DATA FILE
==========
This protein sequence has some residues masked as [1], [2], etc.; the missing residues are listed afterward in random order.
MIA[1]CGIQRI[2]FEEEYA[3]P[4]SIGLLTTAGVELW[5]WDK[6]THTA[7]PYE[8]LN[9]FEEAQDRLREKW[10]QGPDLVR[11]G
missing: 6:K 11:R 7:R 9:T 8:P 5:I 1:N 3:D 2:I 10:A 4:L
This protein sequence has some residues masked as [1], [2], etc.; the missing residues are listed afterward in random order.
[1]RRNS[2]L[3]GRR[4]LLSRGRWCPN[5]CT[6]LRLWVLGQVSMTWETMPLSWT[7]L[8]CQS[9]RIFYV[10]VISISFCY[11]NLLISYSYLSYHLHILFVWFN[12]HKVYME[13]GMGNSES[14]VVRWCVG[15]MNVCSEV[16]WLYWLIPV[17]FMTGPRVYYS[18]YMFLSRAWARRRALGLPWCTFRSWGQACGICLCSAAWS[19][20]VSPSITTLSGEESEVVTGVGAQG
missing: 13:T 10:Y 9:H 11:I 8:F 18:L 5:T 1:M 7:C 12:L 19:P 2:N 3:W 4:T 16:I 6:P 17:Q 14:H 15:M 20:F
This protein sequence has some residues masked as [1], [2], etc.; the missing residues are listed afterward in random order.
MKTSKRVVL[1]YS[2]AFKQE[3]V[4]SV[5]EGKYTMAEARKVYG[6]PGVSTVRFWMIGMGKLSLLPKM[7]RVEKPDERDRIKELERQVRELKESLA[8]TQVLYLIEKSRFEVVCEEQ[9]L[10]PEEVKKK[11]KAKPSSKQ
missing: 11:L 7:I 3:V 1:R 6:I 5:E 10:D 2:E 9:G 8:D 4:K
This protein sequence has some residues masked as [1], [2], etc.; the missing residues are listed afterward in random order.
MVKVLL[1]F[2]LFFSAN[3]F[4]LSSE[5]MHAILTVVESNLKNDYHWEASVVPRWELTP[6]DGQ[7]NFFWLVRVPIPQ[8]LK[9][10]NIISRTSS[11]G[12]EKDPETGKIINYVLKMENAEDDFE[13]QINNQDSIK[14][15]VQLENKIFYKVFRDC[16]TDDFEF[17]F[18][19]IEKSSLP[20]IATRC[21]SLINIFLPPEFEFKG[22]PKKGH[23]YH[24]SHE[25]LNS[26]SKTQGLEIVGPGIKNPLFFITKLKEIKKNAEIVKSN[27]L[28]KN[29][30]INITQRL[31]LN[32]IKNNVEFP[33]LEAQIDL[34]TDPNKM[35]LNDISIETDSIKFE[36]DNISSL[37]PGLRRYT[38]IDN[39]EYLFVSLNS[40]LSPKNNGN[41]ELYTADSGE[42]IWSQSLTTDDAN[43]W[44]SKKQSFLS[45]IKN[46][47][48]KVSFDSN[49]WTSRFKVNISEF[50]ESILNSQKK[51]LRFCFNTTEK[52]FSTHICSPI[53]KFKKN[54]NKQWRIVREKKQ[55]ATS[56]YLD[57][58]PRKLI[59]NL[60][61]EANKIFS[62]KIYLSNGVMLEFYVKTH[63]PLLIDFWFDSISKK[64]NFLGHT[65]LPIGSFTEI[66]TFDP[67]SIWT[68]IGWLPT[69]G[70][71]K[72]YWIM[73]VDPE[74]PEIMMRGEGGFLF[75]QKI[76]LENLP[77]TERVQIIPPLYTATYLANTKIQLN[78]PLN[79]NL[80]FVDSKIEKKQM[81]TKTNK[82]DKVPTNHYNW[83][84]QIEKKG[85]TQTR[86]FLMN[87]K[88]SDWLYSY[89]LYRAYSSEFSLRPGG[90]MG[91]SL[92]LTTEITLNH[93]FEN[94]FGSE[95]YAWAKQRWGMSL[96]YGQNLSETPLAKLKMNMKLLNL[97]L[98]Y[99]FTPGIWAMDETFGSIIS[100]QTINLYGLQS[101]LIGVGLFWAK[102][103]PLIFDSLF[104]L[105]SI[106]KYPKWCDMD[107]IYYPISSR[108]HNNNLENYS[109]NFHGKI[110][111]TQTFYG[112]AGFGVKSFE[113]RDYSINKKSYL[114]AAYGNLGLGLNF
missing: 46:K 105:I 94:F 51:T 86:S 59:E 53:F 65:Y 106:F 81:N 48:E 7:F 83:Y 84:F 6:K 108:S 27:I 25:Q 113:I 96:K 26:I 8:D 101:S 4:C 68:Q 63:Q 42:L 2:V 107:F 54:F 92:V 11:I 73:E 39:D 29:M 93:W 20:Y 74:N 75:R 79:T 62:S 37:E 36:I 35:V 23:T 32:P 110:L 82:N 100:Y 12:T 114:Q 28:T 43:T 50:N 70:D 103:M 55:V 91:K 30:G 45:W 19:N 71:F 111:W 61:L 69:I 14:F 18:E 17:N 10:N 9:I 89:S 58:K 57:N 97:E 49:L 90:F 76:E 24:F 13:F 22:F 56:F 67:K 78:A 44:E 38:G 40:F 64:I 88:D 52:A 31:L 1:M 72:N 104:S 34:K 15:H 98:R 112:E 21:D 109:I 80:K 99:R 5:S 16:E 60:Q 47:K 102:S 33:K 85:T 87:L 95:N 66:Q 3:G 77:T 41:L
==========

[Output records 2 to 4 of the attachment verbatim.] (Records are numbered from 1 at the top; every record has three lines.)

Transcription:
This protein sequence has some residues masked as [1], [2], etc.; the missing residues are listed afterward in random order.
[1]RRNS[2]L[3]GRR[4]LLSRGRWCPN[5]CT[6]LRLWVLGQVSMTWETMPLSWT[7]L[8]CQS[9]RIFYV[10]VISISFCY[11]NLLISYSYLSYHLHILFVWFN[12]HKVYME[13]GMGNSES[14]VVRWCVG[15]MNVCSEV[16]WLYWLIPV[17]FMTGPRVYYS[18]YMFLSRAWARRRALGLPWCTFRSWGQACGICLCSAAWS[19][20]VSPSITTLSGEESEVVTGVGAQG
missing: 13:T 10:Y 9:H 11:I 8:F 18:L 5:T 1:M 7:C 12:L 19:P 2:N 3:W 4:T 16:I 6:P 17:Q 14:H 15:M 20:F
This protein sequence has some residues masked as [1], [2], etc.; the missing residues are listed afterward in random order.
MKTSKRVVL[1]YS[2]AFKQE[3]V[4]SV[5]EGKYTMAEARKVYG[6]PGVSTVRFWMIGMGKLSLLPKM[7]RVEKPDERDRIKELERQVRELKESLA[8]TQVLYLIEKSRFEVVCEEQ[9]L[10]PEEVKKK[11]KAKPSSKQ
missing: 11:L 7:I 3:V 1:R 6:I 5:E 10:D 2:E 9:G 8:D 4:K
This protein sequence has some residues masked as [1], [2], etc.; the missing residues are listed afterward in random order.
MVKVLL[1]F[2]LFFSAN[3]F[4]LSSE[5]MHAILTVVESNLKNDYHWEASVVPRWELTP[6]DGQ[7]NFFWLVRVPIPQ[8]LK[9][10]NIISRTSS[11]G[12]EKDPETGKIINYVLKMENAEDDFE[13]QINNQDSIK[14][15]VQLENKIFYKVFRDC[16]TDDFEF[17]F[18][19]IEKSSLP[20]IATRC[21]SLINIFLPPEFEFKG[22]PKKGH[23]YH[24]SHE[25]LNS[26]SKTQGLEIVGPGIKNPLFFITKLKEIKKNAEIVKSN[27]L[28]KN[29][30]INITQRL[31]LN[32]IKNNVEFP[33]LEAQIDL[34]TDPNKM[35]LNDISIETDSIKFE[36]DNISSL[37]PGLRRYT[38]IDN[39]EYLFVSLNS[40]LSPKNNGN[41]ELYTADSGE[42]IWSQSLTTDDAN[43]W[44]SKKQSFLS[45]IKN[46][47][48]KVSFDSN[49]WTSRFKVNISEF[50]ESILNSQKK[51]LRFCFNTTEK[52]FSTHICSPI[53]KFKKN[54]NKQWRIVREKKQ[55]ATS[56]YLD[57][58]PRKLI[59]NL[60][61]EANKIFS[62]KIYLSNGVMLEFYVKTH[63]PLLIDFWFDSISKK[64]NFLGHT[65]LPIGSFTEI[66]TFDP[67]SIWT[68]IGWLPT[69]G[70][71]K[72]YWIM[73]VDPE[74]PEIMMRGEGGFLF[75]QKI[76]LENLP[77]TERVQIIPPLYTATYLANTKIQLN[78]PLN[79]NL[80]FVDSKIEKKQM[81]TKTNK[82]DKVPTNHYNW[83][84]QIEKKG[85]TQTR[86]FLMN[87]K[88]SDWLYSY[89]LYRAYSSEFSLRPGG[90]MG[91]SL[92]LTTEITLNH[93]FEN[94]FGSE[95]YAWAKQRWGMSL[96]YGQNLSETPLAKLKMNMKLLNL[97]L[98]Y[99]FTPGIWAMDETFGSIIS[100]QTINLYGLQS[101]LIGVGLFWAK[102][103]PLIFDSLF[104]L[105]SI[106]KYPKWCDMD[107]IYYPISSR[108]HNNNLENYS[109]NFHGKI[110][111]TQTFYG[112]AGFGVKSFE[113]RDYSINKKSYL[114]AAYGNLGLGLNF
missing: 46:K 105:I 94:F 51:T 86:S 59:E 53:F 65:Y 106:F 81:N 48:E 7:F 83:Y 84:F 6:K 108:S 27:I 25:Q 113:I 96:K 26:I 8:D 101:S 4:C 68:Q 63:Q 42:L 2:V 107:F 54:F 92:V 11:I 73:E 39:D 29:M 93:W 20:Y 74:N 75:R 79:T 62:S 37:E 36:I 35:V 23:T 32:P 110:L 82:N 100:Y 12:T 114:Q 28:T 43:T 50:N 70:D 103:M 55:V 91:K 30:G 45:W 19:N 71:F 111:W 61:L 69:I 14:F 18:E 17:N 10:N 9:I 89:S 58:K 57:N 97:E 49:L 90:F 76:E 24:F 13:F 22:F 56:F 67:K 78:A 44:E 38:G 40:F 64:I 88:D 52:A 31:L 1:M 72:N 104:S 34:K 15:H 98:R 112:E 21:D 109:I 80:K 99:R 5:S 16:E 60:Q 47:K 102:S 33:K 85:T 87:L 95:N 66:Q 3:G 77:T 41:L